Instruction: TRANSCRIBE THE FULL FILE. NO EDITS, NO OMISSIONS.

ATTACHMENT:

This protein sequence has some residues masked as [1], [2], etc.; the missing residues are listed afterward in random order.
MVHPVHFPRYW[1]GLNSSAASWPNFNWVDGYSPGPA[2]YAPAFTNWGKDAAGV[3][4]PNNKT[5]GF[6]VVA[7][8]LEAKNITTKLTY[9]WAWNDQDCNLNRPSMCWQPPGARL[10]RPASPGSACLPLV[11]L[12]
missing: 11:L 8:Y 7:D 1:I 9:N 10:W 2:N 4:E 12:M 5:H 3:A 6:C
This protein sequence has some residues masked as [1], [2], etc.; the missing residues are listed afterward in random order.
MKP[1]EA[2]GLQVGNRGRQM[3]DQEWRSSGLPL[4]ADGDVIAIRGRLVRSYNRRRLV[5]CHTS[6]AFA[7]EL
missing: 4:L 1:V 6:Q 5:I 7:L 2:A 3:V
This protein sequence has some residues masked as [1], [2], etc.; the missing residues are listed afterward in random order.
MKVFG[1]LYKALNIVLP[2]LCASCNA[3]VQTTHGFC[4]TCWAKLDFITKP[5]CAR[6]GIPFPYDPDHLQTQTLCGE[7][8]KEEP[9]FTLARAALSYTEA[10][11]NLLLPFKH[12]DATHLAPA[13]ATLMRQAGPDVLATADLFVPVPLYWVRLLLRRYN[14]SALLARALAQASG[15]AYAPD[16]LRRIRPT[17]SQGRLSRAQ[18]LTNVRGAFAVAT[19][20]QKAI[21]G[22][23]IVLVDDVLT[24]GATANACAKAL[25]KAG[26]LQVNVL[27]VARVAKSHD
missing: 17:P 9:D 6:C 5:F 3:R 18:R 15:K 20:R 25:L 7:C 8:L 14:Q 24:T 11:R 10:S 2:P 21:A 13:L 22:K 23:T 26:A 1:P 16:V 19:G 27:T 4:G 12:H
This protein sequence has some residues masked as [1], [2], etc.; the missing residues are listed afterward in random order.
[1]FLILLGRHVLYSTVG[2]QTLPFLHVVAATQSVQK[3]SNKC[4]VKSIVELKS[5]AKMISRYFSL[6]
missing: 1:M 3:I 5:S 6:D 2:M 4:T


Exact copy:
This protein sequence has some residues masked as [1], [2], etc.; the missing residues are listed afterward in random order.
MVHPVHFPRYW[1]GLNSSAASWPNFNWVDGYSPGPA[2]YAPAFTNWGKDAAGV[3][4]PNNKT[5]GF[6]VVA[7][8]LEAKNITTKLTY[9]WAWNDQDCNLNRPSMCWQPPGARL[10]RPASPGSACLPLV[11]L[12]
missing: 11:L 8:Y 7:D 1:I 9:N 10:W 2:N 4:E 12:M 5:H 3:A 6:C
This protein sequence has some residues masked as [1], [2], etc.; the missing residues are listed afterward in random order.
MKP[1]EA[2]GLQVGNRGRQM[3]DQEWRSSGLPL[4]ADGDVIAIRGRLVRSYNRRRLV[5]CHTS[6]AFA[7]EL
missing: 4:L 1:V 6:Q 5:I 7:L 2:A 3:V
This protein sequence has some residues masked as [1], [2], etc.; the missing residues are listed afterward in random order.
MKVFG[1]LYKALNIVLP[2]LCASCNA[3]VQTTHGFC[4]TCWAKLDFITKP[5]CAR[6]GIPFPYDPDHLQTQTLCGE[7][8]KEEP[9]FTLARAALSYTEA[10][11]NLLLPFKH[12]DATHLAPA[13]ATLMRQAGPDVLATADLFVPVPLYWVRLLLRRYN[14]SALLARALAQASG[15]AYAPD[16]LRRIRPT[17]SQGRLSRAQ[18]LTNVRGAFAVAT[19][20]QKAI[21]G[22][23]IVLVDDVLT[24]GATANACAKAL[25]KAG[26]LQVNVL[27]VARVAKSHD
missing: 17:P 9:D 6:C 5:F 3:R 18:R 15:K 20:R 25:L 7:C 8:L 14:Q 24:T 11:R 10:S 2:P 21:A 13:L 22:K 23:T 26:A 1:P 16:V 19:G 27:T 4:G 12:H
This protein sequence has some residues masked as [1], [2], etc.; the missing residues are listed afterward in random order.
[1]FLILLGRHVLYSTVG[2]QTLPFLHVVAATQSVQK[3]SNKC[4]VKSIVELKS[5]AKMISRYFSL[6]
missing: 1:M 3:I 5:S 6:D 2:M 4:T